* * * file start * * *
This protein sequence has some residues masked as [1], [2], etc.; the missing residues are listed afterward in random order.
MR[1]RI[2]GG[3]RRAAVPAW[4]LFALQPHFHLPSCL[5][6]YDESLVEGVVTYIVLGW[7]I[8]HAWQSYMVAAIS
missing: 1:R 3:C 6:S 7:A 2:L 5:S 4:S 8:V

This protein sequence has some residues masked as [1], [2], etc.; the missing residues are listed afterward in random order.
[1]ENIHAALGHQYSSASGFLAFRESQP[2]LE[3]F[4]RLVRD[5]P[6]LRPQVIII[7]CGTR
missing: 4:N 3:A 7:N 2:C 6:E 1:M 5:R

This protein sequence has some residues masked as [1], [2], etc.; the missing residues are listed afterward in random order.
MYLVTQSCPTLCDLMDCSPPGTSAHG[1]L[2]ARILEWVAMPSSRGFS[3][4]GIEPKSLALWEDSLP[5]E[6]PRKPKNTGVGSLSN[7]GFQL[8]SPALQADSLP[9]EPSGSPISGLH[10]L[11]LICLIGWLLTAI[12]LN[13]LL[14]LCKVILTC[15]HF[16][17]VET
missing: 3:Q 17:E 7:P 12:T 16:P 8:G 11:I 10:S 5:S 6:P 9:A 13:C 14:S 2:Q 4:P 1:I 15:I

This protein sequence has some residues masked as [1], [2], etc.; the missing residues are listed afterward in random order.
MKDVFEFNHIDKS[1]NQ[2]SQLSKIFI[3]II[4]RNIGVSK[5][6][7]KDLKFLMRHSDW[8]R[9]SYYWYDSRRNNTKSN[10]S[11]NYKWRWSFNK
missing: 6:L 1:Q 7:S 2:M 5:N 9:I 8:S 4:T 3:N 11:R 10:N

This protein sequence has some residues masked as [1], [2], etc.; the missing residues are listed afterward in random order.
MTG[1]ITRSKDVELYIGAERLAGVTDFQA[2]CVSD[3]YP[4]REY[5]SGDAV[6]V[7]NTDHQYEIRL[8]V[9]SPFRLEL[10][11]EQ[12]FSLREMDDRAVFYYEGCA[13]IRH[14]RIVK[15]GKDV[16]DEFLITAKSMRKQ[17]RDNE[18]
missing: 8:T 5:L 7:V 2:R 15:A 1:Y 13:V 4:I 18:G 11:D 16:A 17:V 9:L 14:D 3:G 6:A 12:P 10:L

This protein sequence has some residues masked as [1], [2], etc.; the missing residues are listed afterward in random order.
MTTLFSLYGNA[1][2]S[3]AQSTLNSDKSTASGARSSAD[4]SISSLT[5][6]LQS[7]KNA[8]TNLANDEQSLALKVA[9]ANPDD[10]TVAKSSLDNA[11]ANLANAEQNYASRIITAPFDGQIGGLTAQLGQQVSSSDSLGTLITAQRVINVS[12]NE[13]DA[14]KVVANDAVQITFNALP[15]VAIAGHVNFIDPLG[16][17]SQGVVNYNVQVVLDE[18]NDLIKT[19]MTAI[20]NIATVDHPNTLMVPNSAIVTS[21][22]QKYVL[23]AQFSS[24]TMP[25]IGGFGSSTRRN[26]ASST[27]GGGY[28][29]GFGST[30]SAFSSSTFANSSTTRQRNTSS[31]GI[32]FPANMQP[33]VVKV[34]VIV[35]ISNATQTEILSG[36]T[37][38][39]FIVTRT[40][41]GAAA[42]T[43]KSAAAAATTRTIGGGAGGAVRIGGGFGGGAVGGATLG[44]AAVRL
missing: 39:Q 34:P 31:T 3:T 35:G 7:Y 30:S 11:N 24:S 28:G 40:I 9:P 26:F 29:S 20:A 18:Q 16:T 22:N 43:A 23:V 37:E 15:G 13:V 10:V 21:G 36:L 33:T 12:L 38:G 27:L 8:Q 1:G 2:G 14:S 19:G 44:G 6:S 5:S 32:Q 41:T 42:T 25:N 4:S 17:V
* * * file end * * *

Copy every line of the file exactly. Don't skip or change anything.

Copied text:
This protein sequence has some residues masked as [1], [2], etc.; the missing residues are listed afterward in random order.
MR[1]RI[2]GG[3]RRAAVPAW[4]LFALQPHFHLPSCL[5][6]YDESLVEGVVTYIVLGW[7]I[8]HAWQSYMVAAIS
missing: 1:R 3:C 6:S 7:A 2:L 5:S 4:S 8:V

This protein sequence has some residues masked as [1], [2], etc.; the missing residues are listed afterward in random order.
[1]ENIHAALGHQYSSASGFLAFRESQP[2]LE[3]F[4]RLVRD[5]P[6]LRPQVIII[7]CGTR
missing: 4:N 3:A 7:N 2:C 6:E 1:M 5:R

This protein sequence has some residues masked as [1], [2], etc.; the missing residues are listed afterward in random order.
MYLVTQSCPTLCDLMDCSPPGTSAHG[1]L[2]ARILEWVAMPSSRGFS[3][4]GIEPKSLALWEDSLP[5]E[6]PRKPKNTGVGSLSN[7]GFQL[8]SPALQADSLP[9]EPSGSPISGLH[10]L[11]LICLIGWLLTAI[12]LN[13]LL[14]LCKVILTC[15]HF[16][17]VET
missing: 3:Q 17:E 7:P 12:T 16:P 8:G 11:I 10:S 5:S 6:P 9:A 13:C 14:S 2:Q 4:P 1:I 15:I

This protein sequence has some residues masked as [1], [2], etc.; the missing residues are listed afterward in random order.
MKDVFEFNHIDKS[1]NQ[2]SQLSKIFI[3]II[4]RNIGVSK[5][6][7]KDLKFLMRHSDW[8]R[9]SYYWYDSRRNNTKSN[10]S[11]NYKWRWSFNK
missing: 6:L 1:Q 7:S 2:M 5:N 9:I 8:S 4:T 3:N 11:R 10:N

This protein sequence has some residues masked as [1], [2], etc.; the missing residues are listed afterward in random order.
MTG[1]ITRSKDVELYIGAERLAGVTDFQA[2]CVSD[3]YP[4]REY[5]SGDAV[6]V[7]NTDHQYEIRL[8]V[9]SPFRLEL[10][11]EQ[12]FSLREMDDRAVFYYEGCA[13]IRH[14]RIVK[15]GKDV[16]DEFLITAKSMRKQ[17]RDNE[18]
missing: 8:T 5:L 7:V 2:R 15:A 1:Y 13:V 4:I 18:G 11:D 16:A 17:V 9:L 14:D 3:G 6:A 12:P 10:L

This protein sequence has some residues masked as [1], [2], etc.; the missing residues are listed afterward in random order.
MTTLFSLYGNA[1][2]S[3]AQSTLNSDKSTASGARSSAD[4]SISSLT[5][6]LQS[7]KNA[8]TNLANDEQSLALKVA[9]ANPDD[10]TVAKSSLDNA[11]ANLANAEQNYASRIITAPFDGQIGGLTAQLGQQVSSSDSLGTLITAQRVINVS[12]NE[13]DA[14]KVVANDAVQITFNALP[15]VAIAGHVNFIDPLG[16][17]SQGVVNYNVQVVLDE[18]NDLIKT[19]MTAI[20]NIATVDHPNTLMVPNSAIVTS[21][22]QKYVL[23]AQFSS[24]TMP[25]IGGFGSSTRRN[26]ASST[27]GGGY[28][29]GFGST[30]SAFSSSTFANSSTTRQRNTSS[31]GI[32]FPANMQP[33]VVKV[34]VIV[35]ISNATQTEILSG[36]T[37][38][39]FIVTRT[40][41]GAAA[42]T[43]KSAAAAATTRTIGGGAGGAVRIGGGFGGGAVGGATLG[44]AAVRL
missing: 39:Q 34:P 31:T 3:T 35:G 7:Y 30:S 11:N 24:S 28:G 40:I 9:P 26:F 29:S 20:A 18:Q 16:T 22:N 43:A 23:V 37:E 15:G 13:V 10:V 21:G 36:L 33:T 12:L 38:G 27:L 8:Q 1:G 2:G 14:S 19:G 44:G 6:S 5:S 32:Q 41:T 42:T 25:N 4:S 17:V